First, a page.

Looks like it is either stick with RAID 1, and tolerate the ludicrously long resync time, or go for hardware RAID 1 using a PCI-e disk controller card, or use use Stablebit Drivepool as @ApriliaEdd has suggested.

Anyway, no rush, as the current system seems to be working fine. Looks like something I may revisit in the New Year.
 

mjn

Distinguished Member
Don’t use any of them? Use something like Acronis TrueImage to make backups of your 1TB drive to an external device on a regular occurrence.
 

Monster900

Active Member
In the end I decided to go for the hardware RAID solution. I bought a Startech PEXSAT34RH PCI-e RAID controller for less than £40, on Ebay, for an unused 'open box' item.

Good Points

  • Relatively cheap. Can be bought for ~£40.
  • Looks well made. Startech is an ISO 9001 certified company so the quality should be good.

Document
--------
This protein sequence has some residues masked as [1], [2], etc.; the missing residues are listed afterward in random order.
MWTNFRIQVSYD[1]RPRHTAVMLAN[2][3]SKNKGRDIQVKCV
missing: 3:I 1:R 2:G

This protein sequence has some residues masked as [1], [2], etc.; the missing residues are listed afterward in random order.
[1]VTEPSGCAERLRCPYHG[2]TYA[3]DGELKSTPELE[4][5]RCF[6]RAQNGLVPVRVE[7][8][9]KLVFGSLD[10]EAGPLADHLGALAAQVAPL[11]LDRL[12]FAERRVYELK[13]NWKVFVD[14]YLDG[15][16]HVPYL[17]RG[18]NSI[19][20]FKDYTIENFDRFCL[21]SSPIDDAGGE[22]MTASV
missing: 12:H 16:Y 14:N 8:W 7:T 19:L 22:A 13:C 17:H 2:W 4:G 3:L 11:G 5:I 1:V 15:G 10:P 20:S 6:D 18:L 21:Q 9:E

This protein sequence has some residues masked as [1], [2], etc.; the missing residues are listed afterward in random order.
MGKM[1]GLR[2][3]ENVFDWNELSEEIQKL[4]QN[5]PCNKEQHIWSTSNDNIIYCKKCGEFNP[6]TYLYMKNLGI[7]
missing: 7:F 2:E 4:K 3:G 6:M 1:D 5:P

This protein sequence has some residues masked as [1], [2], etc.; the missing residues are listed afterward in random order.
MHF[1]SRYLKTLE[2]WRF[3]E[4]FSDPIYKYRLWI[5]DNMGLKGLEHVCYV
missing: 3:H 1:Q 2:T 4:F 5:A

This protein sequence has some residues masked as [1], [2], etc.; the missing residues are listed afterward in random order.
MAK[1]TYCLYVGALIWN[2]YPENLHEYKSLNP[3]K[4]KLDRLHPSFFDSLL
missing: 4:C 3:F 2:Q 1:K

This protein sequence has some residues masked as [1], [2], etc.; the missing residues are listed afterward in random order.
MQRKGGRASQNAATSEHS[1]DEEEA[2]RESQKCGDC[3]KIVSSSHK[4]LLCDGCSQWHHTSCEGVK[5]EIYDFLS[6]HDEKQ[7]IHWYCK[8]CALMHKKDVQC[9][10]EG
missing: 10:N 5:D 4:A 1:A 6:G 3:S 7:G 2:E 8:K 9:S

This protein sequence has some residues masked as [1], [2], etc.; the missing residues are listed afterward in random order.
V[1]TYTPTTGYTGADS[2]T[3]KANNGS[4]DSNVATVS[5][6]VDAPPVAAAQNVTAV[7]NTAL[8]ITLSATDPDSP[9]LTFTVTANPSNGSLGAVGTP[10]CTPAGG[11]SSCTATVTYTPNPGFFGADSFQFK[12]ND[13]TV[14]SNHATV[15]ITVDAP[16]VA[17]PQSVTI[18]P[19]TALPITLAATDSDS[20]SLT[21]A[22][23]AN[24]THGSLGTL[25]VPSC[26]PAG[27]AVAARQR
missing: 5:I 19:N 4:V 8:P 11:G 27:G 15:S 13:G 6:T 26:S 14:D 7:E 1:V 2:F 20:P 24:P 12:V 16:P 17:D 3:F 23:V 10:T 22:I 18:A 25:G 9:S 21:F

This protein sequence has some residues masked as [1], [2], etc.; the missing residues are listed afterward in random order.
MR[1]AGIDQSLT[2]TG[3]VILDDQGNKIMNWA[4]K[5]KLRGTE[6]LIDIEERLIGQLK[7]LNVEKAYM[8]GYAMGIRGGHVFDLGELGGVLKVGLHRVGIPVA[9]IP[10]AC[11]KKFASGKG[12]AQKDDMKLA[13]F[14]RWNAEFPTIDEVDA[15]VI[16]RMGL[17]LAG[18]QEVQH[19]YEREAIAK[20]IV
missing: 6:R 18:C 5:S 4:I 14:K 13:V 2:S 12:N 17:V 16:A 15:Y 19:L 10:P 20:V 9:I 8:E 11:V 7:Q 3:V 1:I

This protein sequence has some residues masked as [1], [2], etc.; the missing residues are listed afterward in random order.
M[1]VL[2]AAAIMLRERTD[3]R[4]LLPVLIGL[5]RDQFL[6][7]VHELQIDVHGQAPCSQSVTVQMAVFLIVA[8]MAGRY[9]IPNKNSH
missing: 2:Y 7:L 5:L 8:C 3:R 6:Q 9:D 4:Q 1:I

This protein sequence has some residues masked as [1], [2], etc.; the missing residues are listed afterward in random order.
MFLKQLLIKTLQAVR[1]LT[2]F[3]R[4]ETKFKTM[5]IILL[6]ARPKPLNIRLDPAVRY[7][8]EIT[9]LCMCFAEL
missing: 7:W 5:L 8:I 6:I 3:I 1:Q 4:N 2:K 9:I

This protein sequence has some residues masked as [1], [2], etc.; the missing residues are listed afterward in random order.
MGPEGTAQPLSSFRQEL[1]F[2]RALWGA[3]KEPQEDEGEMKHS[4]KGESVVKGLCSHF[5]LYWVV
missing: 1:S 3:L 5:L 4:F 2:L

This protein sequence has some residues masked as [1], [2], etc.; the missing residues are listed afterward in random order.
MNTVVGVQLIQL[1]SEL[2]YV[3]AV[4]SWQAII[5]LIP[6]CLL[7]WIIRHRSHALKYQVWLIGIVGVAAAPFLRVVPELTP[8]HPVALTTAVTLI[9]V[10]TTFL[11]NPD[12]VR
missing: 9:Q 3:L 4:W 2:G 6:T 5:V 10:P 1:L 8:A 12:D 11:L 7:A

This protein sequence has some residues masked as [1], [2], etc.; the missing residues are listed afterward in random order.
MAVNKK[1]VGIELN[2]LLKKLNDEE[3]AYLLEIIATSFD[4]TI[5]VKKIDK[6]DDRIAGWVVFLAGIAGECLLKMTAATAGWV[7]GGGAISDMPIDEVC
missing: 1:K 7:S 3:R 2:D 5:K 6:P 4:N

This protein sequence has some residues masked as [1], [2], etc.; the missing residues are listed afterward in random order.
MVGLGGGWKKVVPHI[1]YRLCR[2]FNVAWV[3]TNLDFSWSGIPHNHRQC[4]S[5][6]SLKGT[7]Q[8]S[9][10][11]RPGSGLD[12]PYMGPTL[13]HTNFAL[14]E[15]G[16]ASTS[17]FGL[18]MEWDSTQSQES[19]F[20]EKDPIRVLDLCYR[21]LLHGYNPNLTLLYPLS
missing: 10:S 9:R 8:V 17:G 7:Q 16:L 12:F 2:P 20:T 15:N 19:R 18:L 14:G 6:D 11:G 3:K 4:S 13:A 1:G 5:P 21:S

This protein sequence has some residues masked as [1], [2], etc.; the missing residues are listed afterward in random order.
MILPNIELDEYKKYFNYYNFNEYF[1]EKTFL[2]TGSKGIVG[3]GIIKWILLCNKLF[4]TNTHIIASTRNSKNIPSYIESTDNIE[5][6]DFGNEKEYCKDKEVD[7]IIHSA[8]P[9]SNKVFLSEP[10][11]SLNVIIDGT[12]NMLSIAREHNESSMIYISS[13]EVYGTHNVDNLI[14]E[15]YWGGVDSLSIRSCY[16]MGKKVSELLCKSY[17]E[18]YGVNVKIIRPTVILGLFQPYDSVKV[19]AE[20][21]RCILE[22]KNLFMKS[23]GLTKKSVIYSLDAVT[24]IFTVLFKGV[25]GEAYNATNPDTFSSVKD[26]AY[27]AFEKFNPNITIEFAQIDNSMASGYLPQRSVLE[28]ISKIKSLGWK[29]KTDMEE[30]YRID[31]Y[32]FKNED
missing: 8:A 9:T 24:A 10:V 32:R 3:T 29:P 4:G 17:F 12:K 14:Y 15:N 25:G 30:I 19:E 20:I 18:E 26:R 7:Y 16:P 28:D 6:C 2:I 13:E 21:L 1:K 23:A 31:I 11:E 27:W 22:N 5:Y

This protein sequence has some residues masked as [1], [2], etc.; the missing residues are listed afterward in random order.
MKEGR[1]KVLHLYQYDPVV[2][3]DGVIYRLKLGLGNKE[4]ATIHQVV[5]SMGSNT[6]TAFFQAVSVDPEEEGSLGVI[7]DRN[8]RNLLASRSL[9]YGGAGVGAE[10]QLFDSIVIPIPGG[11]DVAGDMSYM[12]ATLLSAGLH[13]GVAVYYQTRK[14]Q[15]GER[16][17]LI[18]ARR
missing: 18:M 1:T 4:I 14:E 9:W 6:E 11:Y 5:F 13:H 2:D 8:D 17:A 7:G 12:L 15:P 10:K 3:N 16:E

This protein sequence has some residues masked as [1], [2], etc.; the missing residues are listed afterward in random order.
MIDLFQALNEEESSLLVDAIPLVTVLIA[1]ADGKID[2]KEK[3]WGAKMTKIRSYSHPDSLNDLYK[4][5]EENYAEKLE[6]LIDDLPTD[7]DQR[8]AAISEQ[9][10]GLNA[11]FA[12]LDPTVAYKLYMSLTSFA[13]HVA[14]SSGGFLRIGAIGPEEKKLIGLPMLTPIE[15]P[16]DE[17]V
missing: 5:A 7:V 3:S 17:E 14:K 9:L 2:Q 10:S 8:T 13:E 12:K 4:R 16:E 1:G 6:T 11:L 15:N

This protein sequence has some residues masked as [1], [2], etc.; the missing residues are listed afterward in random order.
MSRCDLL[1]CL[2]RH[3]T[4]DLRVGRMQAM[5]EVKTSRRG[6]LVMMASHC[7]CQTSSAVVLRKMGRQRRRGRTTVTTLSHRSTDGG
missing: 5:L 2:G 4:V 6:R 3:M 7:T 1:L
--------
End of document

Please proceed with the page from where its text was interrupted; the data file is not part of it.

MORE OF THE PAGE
• Works well and notifies you (by email, if configured) when the array is degraded. This is in contrast to Windows 10 RAID 1 which remains completely silent if a disk fails in the array.
  • It is stable and the RAID stays synchronised through reboots and power cycles. Again, this is in contrast to Windows 10 RAID 1 which usually needs to resync after the machine is shutdown and restarted. On my machine Win 10 resync takes about nine days during which time the array is effectively in an indeterminate state.
  • The Marvell Storage Utility is web based and can be accessed from any machine on the same network to check system health and configuration.